BUILDING BLOCKS HAVE LONG BEEN A CLASSROOM AND HOME STAPLE - from alphabet blocks to entire block cities, they can be found in endless variation all over the world. Blocks are familiar, popular, and, most of all, simple . . . right? In fact, when we take a closer look, there is a surprisingly rich history to be discovered.
Commercial production of blocks began in the mid-19th century, often as a side-gig for carpenters or those in other construction-related fields. Then and now, blocks could/can be described as having three main functions – as alphabet or picture blocks, as construction blocks, and as a way to pass on cultural heritage, values, and knowledge (Hewitt, 2001).
The first two are pretty self-explanatory, but the third offers ample opportunity for an internet deep-dive/rabbit-hole situation (speaking from experience). Combing though building block history, each new iteration that sprang up carried aesthetic influences specific to its country and era of origin.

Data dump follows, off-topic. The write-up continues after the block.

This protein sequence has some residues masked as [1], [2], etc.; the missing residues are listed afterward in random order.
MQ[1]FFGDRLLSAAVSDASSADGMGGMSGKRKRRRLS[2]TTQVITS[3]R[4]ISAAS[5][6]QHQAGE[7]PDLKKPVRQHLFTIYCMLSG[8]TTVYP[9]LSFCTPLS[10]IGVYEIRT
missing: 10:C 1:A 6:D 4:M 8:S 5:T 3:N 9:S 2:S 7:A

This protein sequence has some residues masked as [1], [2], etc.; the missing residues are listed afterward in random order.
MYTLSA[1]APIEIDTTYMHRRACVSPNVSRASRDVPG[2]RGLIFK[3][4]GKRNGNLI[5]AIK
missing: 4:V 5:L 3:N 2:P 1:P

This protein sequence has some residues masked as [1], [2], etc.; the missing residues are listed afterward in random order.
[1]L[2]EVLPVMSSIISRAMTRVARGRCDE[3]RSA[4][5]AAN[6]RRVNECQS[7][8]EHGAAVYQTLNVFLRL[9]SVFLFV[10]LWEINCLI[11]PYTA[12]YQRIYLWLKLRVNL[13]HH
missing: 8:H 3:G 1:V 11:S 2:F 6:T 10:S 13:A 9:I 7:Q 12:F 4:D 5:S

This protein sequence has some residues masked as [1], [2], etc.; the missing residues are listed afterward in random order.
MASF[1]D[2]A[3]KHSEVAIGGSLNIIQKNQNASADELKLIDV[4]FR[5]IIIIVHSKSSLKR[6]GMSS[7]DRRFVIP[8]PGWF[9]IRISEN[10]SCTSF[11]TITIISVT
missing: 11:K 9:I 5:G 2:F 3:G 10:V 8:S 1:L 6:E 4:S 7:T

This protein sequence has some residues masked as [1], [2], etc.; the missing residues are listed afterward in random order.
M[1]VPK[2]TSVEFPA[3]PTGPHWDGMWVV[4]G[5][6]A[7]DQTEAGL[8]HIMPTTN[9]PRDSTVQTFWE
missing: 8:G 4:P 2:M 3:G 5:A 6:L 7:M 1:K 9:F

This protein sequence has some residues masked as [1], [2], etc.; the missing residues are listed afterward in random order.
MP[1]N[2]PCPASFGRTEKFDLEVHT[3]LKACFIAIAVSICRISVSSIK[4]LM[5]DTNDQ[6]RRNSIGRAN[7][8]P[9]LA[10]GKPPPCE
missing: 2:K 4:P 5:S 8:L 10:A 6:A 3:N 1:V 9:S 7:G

Germany’s Richter blocks, first seen in 1880, were made to look like stone and stacked to form castle-like buildings in the fairy-tale, gothic style common in Germany at that time.
Lott’s Bricks, from 1911, were described as producing “good, plain British buildings” (Vale & Vale, 2013).
And LEGO bricks, which now delight minds (and occasionally cause harm to the feet of children and adults everywhere) began with only three colours: red, yellow and blue in emulation of Dutch painter Piet Mondrian.
Interestingly, Cold War era education in western countries amped up block-based learning in an effort to encourage STEM subjects for the future democratic, space-race winning workforce (Hewitt, 2001) . . . proving blocks aren’t such a simple matter, after all.
Scroll to check out the blocks in our collection!
- Nadine Lowden, June 2021
References & Sources
Hewitt, K. (2001). Blocks As a Tool for Learning: Historical and Contemporary Perspectives. Young Children, 56(1), 6-13. Retrieved June 8, 2021, from http://www.jstor.org/stable/42727894
Vale, Brenda., & Vale, Robert. (2013). Architecture on the Carpet: The Curious Tale of Construction Toys and the Genesis of Modern Buildings. Farnborough: Thames and Hudson Ltd.